(Brough-on-Noe) Derbyshire, England.
Roman auxiliary fort controlling the Peak district.
The Buxton milestone shows its Roman name. There are
four periods on the site: 1) An initial Flavian earth and
timber fort lasting to ca. A.D. 120. 2) Reoccupation ca.
A.D. 154-158, attested by an inscription of the governor
Iulius Verus found reused in the sacellum of the later
principia. While the latter was presumably of stone, the
granaries and barracks were of timber and the orientation of the fort had been reversed. 3) Severan rebuilding
in stone of at least the granaries and the principia, with
remodeling of the timber barrack-blocks. 4) Early 4th c.
reconstruction of the barracks as half-timbered structures,
and rearrangement of the granary and praetorium. The
end of the military occupation appears to have occurred
shortly after A.D. 350, with no trace of a disaster.
The Antonine inscription was found early in this century, but excavations began only in 1938-39. They revealed a Flavian fort dismantled in the late Trajanic-early Hadrianic period, probably in the prelude to the
construction of Hadrian's Wall. The Flavian site seemed
to show considerable differences in alignment from its
Antonine successor; and this was confirmed in 1966-69
with the excavation of much of the praetentura of the
later fort. The Flavian plan faced in the opposite direction from that of its successors. Elements of the Flavian
praetorium and granaries, for instance, appeared in the
later praetentura on the N side of the Antonine via principalis. This implies that the early fort faced SW. The
defenses on that side lying within the later retentura had
already been discovered. At the NE end Flavian construction trenches were found sealed beneath the mass of the
Antonine rampart, indicating that the Flavian defenses
must have extended farther N. The N side of the fort
must therefore have been subject to erosion from the
Noe river during the 30 or so years between the abandonment of the original fort and the Antonine reoccupation. The reconstructed dimensions of the Flavian site would therefore make it at least 1.24 ha, large enough,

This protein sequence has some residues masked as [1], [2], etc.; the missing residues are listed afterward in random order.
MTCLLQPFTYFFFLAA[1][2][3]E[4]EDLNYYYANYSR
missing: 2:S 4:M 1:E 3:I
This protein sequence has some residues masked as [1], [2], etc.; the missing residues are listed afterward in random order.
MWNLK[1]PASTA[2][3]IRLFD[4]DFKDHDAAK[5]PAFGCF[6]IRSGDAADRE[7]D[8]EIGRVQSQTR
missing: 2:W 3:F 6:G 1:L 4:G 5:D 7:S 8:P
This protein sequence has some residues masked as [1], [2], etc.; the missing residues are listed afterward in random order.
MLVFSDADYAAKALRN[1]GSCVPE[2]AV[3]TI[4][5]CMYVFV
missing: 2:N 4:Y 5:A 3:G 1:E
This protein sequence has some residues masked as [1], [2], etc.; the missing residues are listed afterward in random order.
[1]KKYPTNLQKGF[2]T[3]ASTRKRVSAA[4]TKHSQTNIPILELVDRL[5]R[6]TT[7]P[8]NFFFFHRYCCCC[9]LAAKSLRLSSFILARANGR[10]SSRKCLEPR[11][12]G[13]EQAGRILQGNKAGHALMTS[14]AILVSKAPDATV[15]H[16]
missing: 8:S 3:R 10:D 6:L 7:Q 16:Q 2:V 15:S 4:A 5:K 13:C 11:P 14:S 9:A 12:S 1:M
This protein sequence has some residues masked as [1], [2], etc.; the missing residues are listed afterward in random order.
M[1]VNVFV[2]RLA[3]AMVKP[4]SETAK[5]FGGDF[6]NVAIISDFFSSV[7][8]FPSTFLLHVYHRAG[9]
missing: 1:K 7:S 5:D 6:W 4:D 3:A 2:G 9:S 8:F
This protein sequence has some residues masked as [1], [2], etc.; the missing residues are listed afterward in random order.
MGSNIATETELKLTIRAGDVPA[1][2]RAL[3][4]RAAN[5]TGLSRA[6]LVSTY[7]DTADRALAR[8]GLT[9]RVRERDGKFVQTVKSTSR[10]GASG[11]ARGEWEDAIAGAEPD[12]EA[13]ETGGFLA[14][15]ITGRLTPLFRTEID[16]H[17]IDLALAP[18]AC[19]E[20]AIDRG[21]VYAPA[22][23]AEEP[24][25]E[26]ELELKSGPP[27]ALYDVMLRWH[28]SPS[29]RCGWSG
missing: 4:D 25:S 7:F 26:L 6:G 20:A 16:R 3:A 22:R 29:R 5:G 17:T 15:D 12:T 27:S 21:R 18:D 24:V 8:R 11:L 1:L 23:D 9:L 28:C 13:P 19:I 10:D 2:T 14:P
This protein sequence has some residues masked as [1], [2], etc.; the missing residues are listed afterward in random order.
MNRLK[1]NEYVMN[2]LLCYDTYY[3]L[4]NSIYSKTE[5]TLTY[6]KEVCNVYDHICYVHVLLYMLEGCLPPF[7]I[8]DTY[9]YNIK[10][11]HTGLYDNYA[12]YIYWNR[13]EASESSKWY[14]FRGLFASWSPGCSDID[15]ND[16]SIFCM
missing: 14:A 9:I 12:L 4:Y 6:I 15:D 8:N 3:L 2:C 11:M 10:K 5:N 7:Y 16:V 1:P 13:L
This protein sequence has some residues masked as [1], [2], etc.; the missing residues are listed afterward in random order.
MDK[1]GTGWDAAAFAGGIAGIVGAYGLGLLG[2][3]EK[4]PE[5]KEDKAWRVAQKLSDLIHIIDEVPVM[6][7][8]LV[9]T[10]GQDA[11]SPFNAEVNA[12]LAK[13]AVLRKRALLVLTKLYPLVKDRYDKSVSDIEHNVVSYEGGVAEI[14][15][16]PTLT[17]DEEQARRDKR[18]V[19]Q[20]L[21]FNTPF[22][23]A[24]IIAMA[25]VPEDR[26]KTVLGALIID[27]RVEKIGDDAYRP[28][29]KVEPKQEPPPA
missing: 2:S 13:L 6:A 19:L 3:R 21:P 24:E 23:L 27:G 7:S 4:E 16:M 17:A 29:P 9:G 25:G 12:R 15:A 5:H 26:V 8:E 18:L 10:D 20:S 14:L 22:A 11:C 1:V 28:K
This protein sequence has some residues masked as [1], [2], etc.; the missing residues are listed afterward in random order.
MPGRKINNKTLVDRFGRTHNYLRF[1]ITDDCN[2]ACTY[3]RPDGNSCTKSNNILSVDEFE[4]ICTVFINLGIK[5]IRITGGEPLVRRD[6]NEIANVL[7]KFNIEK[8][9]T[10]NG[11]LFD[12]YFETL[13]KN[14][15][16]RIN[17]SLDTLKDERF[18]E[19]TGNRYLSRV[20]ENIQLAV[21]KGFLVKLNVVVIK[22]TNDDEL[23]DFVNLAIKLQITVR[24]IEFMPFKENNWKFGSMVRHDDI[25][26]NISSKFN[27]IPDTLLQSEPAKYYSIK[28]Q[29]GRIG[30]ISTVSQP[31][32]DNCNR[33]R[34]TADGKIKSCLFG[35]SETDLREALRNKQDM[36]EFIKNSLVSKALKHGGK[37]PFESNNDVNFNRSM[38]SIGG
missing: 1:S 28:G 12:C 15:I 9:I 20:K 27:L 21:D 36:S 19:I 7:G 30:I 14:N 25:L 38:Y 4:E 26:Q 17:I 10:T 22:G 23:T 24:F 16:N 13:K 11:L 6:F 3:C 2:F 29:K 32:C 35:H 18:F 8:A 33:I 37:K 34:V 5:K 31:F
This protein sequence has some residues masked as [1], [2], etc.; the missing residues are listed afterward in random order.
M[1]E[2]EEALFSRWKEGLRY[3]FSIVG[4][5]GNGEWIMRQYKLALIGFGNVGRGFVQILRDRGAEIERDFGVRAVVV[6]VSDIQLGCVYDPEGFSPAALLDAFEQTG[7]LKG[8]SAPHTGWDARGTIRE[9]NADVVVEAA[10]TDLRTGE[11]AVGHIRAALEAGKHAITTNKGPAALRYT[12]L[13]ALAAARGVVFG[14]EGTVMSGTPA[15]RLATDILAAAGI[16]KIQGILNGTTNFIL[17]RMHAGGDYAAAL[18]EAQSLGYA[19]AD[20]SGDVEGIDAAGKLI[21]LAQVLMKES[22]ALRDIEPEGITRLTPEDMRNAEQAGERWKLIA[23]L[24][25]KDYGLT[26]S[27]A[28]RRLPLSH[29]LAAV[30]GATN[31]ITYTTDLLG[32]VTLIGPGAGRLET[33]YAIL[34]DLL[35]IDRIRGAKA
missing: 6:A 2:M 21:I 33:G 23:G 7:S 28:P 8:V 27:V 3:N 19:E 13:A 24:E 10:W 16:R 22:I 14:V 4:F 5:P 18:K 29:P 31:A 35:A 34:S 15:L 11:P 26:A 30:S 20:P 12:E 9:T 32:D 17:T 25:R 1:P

like Castleshaw, to accommodate a small infantry cohort.
Less is known of the middle periods of the fort's history. The Severan reconstruction fits in with developments elsewhere in the Pennines, although continuous occupation throughout the 3d c. cannot be proved. The
fourth and final phase, however, is more fully documented. The praetentura of the fort was occupied by six buildings, the outside pair of which were certainly stables aligned per strigas. They measure 40.5 by 8.4 m, with
the weight of the roof carried on the outside walls and
a wall runnnig down the center; mucking-out drains
prove that they were stables. The other half of the
building in the area excavated appeared to be a workshop or smithy rather than living accommodation. Coin
evidence points to the beginning of this occupation period as shortly after the reign of Carausius, and continuing
to the middle of the 4th c. By implication, of course, the
garrison in the late period must have been at least partly
mounted, but it is not known whether the first cohort of
Aquitanians known in the Antonine period was still stationed here.
A postern was apparently created in the E defenses in
the early 4th c., but its function is not clear. Like the E
gate, it led to the side of the hill on which the vicus lay,
close to the line of the Batham Gate, the Roman road
leading S to Buxton. A bath building probably lay close
to the Noe at the E edge of the vicus.
G.D.B. Jones & J. P. Wild, Annual
Reports in Derbyshire Archaeological Journal
id., “The Romans in the North-West,” Northern History
3 (1968) 1ffMP
; id., “Excavations at Brough-on-Noe,”
Derbyshire Archaeological Journal